Pope Francis said Sunday that the Hiroshima and Nagasaki bombings still evoked "horror and revulsion" 70 years on and called for a ban on nuclear arms and weapons of mass destruction.
An American plane dropped a bomb on Hiroshima on August 6, 1945, in one of the closing chapters of World War II, turning the bustling city into an inferno and killing an estimated 140,000 people.
Three days later, another atomic bomb was dropped on the city of Nagasaki, killing more than 70,000 people.
In his traditional Angelus prayer at Saint Peter's Square, the pontiff said Hiroshima had come to represent "the symbol of man's disproportionate power to destroy through the erroneous use of scientific progress and techniques."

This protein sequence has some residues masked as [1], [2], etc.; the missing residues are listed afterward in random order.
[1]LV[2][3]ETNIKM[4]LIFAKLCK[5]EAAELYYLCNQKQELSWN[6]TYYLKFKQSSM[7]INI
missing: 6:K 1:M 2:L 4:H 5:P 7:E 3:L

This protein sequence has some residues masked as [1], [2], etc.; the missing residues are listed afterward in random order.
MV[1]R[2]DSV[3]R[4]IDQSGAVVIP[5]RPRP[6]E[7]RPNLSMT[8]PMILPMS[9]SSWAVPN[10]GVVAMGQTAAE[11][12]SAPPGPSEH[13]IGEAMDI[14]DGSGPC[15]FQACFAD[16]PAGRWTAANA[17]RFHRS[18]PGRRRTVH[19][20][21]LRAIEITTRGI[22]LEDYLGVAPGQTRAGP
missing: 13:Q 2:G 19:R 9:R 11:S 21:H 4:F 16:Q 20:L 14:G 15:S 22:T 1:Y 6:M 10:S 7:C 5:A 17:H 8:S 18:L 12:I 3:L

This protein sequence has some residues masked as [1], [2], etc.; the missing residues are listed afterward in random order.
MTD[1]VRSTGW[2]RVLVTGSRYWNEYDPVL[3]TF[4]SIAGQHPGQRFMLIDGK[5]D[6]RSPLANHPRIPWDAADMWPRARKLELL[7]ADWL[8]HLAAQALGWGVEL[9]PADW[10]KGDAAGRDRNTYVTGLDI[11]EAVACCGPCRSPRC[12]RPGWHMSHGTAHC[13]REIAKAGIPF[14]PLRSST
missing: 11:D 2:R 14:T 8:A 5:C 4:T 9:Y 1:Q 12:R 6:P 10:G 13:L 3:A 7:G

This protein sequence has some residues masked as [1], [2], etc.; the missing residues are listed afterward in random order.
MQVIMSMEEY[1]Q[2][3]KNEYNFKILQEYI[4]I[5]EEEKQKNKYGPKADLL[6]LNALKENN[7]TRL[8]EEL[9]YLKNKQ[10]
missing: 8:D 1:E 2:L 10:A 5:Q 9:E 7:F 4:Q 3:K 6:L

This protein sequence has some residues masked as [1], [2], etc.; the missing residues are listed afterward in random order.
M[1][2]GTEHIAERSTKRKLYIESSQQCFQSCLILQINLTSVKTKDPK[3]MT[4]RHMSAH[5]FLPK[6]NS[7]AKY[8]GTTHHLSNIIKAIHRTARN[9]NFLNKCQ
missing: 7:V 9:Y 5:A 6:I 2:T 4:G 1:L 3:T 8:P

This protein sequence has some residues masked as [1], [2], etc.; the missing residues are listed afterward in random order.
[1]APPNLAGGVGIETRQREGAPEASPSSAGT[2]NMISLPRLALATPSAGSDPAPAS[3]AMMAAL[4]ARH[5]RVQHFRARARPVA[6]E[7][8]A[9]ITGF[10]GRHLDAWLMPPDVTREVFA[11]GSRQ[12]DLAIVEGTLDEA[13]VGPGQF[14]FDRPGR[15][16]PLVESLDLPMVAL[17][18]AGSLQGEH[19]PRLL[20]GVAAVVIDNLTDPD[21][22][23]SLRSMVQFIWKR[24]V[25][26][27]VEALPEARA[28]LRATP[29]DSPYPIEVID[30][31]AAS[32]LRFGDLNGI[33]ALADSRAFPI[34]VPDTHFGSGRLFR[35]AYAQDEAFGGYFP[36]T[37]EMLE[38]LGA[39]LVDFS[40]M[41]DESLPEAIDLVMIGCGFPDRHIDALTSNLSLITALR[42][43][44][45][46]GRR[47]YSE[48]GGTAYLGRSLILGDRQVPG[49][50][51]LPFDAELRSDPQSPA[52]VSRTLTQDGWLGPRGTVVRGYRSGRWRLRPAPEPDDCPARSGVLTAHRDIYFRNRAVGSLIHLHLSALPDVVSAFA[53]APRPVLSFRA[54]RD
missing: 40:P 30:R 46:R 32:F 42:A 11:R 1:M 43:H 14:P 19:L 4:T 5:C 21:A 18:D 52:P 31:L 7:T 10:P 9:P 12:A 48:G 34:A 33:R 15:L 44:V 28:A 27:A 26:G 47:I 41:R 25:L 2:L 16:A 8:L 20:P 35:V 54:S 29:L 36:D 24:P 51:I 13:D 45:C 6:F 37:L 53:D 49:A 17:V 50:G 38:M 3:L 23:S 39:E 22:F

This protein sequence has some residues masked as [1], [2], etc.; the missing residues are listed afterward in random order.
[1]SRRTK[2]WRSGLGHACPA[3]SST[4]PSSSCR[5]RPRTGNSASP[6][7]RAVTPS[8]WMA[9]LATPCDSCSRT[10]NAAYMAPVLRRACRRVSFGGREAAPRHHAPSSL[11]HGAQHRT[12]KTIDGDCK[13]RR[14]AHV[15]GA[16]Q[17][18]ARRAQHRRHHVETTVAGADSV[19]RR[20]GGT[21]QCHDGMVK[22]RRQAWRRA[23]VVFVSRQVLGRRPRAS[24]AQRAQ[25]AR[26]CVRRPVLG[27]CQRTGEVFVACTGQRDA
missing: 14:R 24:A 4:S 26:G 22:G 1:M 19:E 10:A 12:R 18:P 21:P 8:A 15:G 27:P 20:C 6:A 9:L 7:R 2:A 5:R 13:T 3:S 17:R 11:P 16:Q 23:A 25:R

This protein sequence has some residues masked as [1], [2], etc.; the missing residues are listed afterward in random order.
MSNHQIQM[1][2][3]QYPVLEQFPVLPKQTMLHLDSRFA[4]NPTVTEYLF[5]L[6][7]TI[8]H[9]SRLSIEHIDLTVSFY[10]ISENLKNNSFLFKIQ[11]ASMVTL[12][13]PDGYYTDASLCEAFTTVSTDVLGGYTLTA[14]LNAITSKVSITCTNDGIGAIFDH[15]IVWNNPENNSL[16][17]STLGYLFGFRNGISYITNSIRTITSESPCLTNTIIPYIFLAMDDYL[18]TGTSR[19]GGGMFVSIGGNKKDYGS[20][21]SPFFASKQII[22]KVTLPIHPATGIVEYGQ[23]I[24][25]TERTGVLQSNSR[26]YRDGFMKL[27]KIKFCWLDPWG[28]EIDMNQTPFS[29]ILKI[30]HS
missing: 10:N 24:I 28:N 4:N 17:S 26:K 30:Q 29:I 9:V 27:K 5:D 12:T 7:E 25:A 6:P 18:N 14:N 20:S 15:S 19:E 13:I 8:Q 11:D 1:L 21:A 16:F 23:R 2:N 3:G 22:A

He recalled it as a "tragic event which even today evokes horror and revulsion."
The pope urged humanity "to forever renounce war and ban nuclear arms and weapons of mass destruction."
"People everywhere should rise up and say in a single voice: no to war and violence, yes to dialogue and peace."
Japan surrendered on August 15, 1945, though opinion remains divided on whether the unprecedented use of the weapons was justified.